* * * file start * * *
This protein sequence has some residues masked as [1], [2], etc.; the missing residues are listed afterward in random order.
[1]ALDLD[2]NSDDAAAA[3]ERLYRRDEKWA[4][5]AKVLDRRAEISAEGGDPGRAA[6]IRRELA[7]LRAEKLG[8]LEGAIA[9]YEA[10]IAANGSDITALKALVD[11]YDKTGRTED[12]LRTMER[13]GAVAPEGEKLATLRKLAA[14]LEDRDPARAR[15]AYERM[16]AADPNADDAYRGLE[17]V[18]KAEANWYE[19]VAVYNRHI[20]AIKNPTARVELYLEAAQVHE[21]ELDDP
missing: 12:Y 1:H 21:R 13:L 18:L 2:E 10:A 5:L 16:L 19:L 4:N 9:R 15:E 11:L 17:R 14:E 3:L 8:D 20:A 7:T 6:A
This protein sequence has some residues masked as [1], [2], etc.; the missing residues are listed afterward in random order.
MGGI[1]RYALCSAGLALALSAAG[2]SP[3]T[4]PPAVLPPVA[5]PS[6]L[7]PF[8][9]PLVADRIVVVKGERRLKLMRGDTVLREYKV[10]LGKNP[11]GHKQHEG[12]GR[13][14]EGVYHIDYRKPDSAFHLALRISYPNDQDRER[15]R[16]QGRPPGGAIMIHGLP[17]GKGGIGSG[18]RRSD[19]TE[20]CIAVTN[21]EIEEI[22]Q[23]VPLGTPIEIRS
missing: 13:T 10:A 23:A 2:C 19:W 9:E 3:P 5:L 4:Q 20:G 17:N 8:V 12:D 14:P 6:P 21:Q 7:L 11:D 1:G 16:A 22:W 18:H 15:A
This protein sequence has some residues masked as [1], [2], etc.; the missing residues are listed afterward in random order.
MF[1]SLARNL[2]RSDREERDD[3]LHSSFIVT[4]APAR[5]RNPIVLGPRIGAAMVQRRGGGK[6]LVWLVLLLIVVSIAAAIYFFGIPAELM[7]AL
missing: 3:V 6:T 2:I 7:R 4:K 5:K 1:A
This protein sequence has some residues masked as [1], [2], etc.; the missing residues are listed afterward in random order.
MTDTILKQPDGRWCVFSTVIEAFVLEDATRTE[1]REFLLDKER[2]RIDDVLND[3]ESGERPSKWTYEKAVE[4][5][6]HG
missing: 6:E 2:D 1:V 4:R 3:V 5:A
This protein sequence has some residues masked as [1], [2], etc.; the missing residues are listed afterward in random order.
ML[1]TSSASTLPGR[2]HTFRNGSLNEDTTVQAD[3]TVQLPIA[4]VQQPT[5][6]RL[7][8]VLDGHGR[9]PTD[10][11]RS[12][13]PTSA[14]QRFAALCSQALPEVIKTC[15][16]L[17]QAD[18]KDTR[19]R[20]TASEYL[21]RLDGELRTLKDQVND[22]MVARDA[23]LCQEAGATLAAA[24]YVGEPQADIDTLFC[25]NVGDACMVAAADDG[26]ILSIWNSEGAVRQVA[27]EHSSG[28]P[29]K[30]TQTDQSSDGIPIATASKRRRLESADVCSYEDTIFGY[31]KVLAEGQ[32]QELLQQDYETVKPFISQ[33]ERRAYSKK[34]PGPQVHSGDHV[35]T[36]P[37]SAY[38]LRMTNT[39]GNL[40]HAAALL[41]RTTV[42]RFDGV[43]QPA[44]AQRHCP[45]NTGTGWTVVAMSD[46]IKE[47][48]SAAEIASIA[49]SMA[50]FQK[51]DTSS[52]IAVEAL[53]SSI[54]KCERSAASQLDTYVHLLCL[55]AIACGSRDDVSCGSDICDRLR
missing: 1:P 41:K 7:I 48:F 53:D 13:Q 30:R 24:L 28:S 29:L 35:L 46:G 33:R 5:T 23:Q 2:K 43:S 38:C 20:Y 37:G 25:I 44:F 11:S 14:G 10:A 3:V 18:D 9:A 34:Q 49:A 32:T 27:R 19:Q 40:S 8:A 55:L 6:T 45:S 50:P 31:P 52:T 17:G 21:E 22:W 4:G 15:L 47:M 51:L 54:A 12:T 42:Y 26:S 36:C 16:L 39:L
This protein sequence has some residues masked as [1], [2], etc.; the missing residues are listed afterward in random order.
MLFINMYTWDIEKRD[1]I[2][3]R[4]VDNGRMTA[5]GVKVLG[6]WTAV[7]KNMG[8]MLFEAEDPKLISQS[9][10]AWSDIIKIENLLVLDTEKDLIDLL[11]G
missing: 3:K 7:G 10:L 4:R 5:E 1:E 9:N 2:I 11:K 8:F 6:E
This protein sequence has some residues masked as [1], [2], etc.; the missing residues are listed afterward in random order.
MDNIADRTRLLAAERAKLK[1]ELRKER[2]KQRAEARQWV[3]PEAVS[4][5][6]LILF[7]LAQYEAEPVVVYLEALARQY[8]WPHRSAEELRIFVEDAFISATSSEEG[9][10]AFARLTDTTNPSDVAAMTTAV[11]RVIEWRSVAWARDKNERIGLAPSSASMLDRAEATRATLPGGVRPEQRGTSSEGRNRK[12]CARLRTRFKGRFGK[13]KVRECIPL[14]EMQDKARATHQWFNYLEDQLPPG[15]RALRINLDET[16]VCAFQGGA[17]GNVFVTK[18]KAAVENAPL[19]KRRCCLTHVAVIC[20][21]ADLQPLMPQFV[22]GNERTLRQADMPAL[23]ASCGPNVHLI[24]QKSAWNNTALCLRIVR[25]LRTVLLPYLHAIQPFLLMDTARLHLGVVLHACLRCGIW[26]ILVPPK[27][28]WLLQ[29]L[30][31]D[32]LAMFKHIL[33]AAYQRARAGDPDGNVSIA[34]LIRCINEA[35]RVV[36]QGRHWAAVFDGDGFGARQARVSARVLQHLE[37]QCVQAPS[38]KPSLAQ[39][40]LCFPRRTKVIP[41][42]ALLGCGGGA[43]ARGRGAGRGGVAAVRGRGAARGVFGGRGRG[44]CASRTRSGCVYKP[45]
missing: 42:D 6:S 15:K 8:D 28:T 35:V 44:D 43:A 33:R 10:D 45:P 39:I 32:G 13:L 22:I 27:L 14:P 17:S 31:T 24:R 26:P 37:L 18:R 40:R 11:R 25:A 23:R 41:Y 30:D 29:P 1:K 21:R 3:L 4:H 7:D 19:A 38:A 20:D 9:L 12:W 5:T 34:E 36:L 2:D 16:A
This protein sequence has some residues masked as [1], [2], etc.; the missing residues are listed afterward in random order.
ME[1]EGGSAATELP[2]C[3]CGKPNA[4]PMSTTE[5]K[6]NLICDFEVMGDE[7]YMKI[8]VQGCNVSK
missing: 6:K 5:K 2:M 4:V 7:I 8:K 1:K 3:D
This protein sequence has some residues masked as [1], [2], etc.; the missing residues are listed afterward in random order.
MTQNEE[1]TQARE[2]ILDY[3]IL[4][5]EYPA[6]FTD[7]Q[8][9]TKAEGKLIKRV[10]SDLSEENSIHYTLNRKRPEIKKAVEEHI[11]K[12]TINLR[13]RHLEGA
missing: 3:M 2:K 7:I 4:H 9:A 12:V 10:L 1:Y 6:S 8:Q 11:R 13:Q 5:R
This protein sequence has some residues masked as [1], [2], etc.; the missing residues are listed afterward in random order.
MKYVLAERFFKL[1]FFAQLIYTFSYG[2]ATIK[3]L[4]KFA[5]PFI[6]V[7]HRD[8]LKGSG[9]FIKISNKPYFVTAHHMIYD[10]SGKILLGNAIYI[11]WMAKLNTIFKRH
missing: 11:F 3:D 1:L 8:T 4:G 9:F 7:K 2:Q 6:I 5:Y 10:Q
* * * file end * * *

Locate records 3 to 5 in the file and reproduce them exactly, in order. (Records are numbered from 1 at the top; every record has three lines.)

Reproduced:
This protein sequence has some residues masked as [1], [2], etc.; the missing residues are listed afterward in random order.
MF[1]SLARNL[2]RSDREERDD[3]LHSSFIVT[4]APAR[5]RNPIVLGPRIGAAMVQRRGGGK[6]LVWLVLLLIVVSIAAAIYFFGIPAELM[7]AL
missing: 3:V 6:T 2:I 7:R 4:K 5:K 1:A
This protein sequence has some residues masked as [1], [2], etc.; the missing residues are listed afterward in random order.
MTDTILKQPDGRWCVFSTVIEAFVLEDATRTE[1]REFLLDKER[2]RIDDVLND[3]ESGERPSKWTYEKAVE[4][5][6]HG
missing: 6:E 2:D 1:V 4:R 3:V 5:A
This protein sequence has some residues masked as [1], [2], etc.; the missing residues are listed afterward in random order.
ML[1]TSSASTLPGR[2]HTFRNGSLNEDTTVQAD[3]TVQLPIA[4]VQQPT[5][6]RL[7][8]VLDGHGR[9]PTD[10][11]RS[12][13]PTSA[14]QRFAALCSQALPEVIKTC[15][16]L[17]QAD[18]KDTR[19]R[20]TASEYL[21]RLDGELRTLKDQVND[22]MVARDA[23]LCQEAGATLAAA[24]YVGEPQADIDTLFC[25]NVGDACMVAAADDG[26]ILSIWNSEGAVRQVA[27]EHSSG[28]P[29]K[30]TQTDQSSDGIPIATASKRRRLESADVCSYEDTIFGY[31]KVLAEGQ[32]QELLQQDYETVKPFISQ[33]ERRAYSKK[34]PGPQVHSGDHV[35]T[36]P[37]SAY[38]LRMTNT[39]GNL[40]HAAALL[41]RTTV[42]RFDGV[43]QPA[44]AQRHCP[45]NTGTGWTVVAMSD[46]IKE[47][48]SAAEIASIA[49]SMA[50]FQK[51]DTSS[52]IAVEAL[53]SSI[54]KCERSAASQLDTYVHLLCL[55]AIACGSRDDVSCGSDICDRLR
missing: 1:P 41:K 7:I 48:F 53:D 13:Q 30:R 24:L 28:S 29:L 35:L 46:G 33:R 5:T 23:Q 2:K 43:S 38:C 20:Y 37:G 25:I 44:F 11:S 14:G 10:A 3:V 18:D 9:A 34:Q 49:A 32:T 27:R 19:Q 40:S 8:A 55:L 6:T 45:S 50:P 31:P 52:T 17:G 21:E 22:W 4:G 15:L 47:M 51:L 54:A 12:T 42:Y 26:S 36:C 16:L 39:L